dealing with unsupportive family - page 2
I decided to go to nursing school part-time from my 2nd semester on, because I felt the 1st semester has drained me out with all the work load. I took 17 credit hrs as per the school's calendar and I... Read More
Dec 5, '05Can you really attend nursing school part-time? (Im in california) I thought they require a certain schedule? I'm probably wrong since I have only looked in to two schools but does anyone know ? Thanks for the info.
Dec 5, '05Quote from Hope2BaRNSome nursing schools offer a part-time program.Can you really attend nursing school part-time? (Im in california) I thought they require a certain schedule? I'm probably wrong since I have only looked in to two schools but does anyone know ? Thanks for the info.
Some nursing schools only offer a full-time program.
It depends on each particular nursing school.
You'd be better off calling the nursing schools you're interested in and asking them instead of this board. Especially since some schools that offered part-time programs in the past do not offer them currently.Last edit by Silicone on Sep 24, '07 : Reason: spelling error
Dec 5, '05Yeah I have to agree with the others. Nursing school is challenging both physically and mentally, but I don't think that those who are not a part of the progrm realize the demands of the program and how much of yourself you have to give. I also have dealt with an unsupportive spouse and unfortunately for me, it took 4 yrs of trying, panic attacks, and this year finally ending my 11 yr relationship to be able to concentrate on what I need to do to make it through. I support you whole heartedly for realizing early when to say "when". keep pushing forward and continue to be aware of your limitations to make it through, because I will tell you from experience, failing out and starting over is a pain in the rear. Good luck!!
Sep 22, '07Quote from Maria22I decided to go to nursing school part-time from my 2nd semester on, because I felt the 1st semester has drained me out with all the work load. I took 17 credit hrs as per the school's calendar and I wanted to scale down for my next semester because its way too hard on me to take up such an heavy load again. This change will put me back by a semester or 2 to graduate-this has made my husband mad to his wits end. Being in nursing school has helped me understand my limitations and I have to go with what works best for me. He's totally unsupportive with this plan of mine and I don't know how I can convince him otherwise. Pls help.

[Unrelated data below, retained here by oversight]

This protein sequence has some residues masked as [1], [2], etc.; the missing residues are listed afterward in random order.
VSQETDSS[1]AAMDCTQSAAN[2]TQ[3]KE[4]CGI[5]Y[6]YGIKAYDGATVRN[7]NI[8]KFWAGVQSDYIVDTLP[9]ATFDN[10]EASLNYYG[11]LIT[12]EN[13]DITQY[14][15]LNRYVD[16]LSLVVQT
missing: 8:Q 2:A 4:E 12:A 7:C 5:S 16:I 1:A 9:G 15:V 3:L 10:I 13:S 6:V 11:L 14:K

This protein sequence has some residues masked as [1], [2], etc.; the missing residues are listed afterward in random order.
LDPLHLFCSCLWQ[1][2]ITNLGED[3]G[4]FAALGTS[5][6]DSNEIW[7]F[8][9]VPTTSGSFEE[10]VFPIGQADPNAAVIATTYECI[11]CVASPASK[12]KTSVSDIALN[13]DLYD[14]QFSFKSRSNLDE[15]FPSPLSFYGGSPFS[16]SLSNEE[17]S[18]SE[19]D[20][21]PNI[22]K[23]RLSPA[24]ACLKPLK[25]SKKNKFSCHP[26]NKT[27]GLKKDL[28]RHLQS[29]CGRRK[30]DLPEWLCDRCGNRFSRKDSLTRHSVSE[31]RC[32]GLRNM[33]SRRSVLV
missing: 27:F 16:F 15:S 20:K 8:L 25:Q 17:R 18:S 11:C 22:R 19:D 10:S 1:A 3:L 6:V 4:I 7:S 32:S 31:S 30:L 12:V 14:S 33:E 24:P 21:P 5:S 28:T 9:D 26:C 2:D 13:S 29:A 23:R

Maria, I was there - Working full time, taking care of a sick father, a mother who didn't drive, an unsupportive spouse (now EX and for good reasons!), a new born baby and EXHAUSTION! It has been 15 years, I made it through, and you will too. Please consider counseling if you and your spouse are willing, or else, I am sorry to say, you may never be completely happy with this relationship. This is my opinion and it is worth what you paid for it, but you may have to re-examine if you are married to the right person. By nature, we nurses (caretakers by any other name) find people who don't support us, or at least don't come close to giving to us what they take from us. That in itself can be DRAINING. Good luck with school and your future as a nurse. God Bless!
Sep 23, '07I can relate to you on one level, but fortunately for me, not on the other.
My husband went through nursing school and now I am in nursing school. I am in the same program at the same school he went to, so he understands how demanding it is. He is my rock and supports me 100%. I realize how lucky I am.
What I can relate to you on is the need to attend to your own mental health, despite setting back your graduation date. This past February I had to withdraw completely from nursing school. I have always been a straight A student and I was in Nursing 4. I experienced a complete break down and was subsequently diagnosed with bipolar I disorder. Due to how our program is structured, this put my graduation date back by one full year. I was suppose to be graduating this December, and now I won't graduate until next December. This has been hard for me. I've had to attend therapy, go through various medication trials until I finally found one that works, etc. It was hard for me to accept that I would not only be graduating a year later, but I would be in a class of strangers.
My point here is this: You have to keep your eye on the prize (graduating, passing the NCLEX, getting a job, etc). You must do whatever it takes to realize that goal, even if it means that it will come slower than initially anticipated. You are VERY WISE to realize your needs and adjust your plans accordingly.
Instant gratification is for children, not adults. I hope for your sake and the sake of your marriage that he will adopt a more mature outlook on this situation and see that slowing down a bit will ensure your graduation, whereas keeping going at full steam might make failing a possibility.
Good for you for knowing yourself well enough to make good decisions for yourself, despite what your husband wants.
My husband and I have a saying that we use a lot. It came from a song called "Down Together" by the Refreshments. The line we use is this: "What's good for you is good for me and what's bad for you is bad for me". :spin: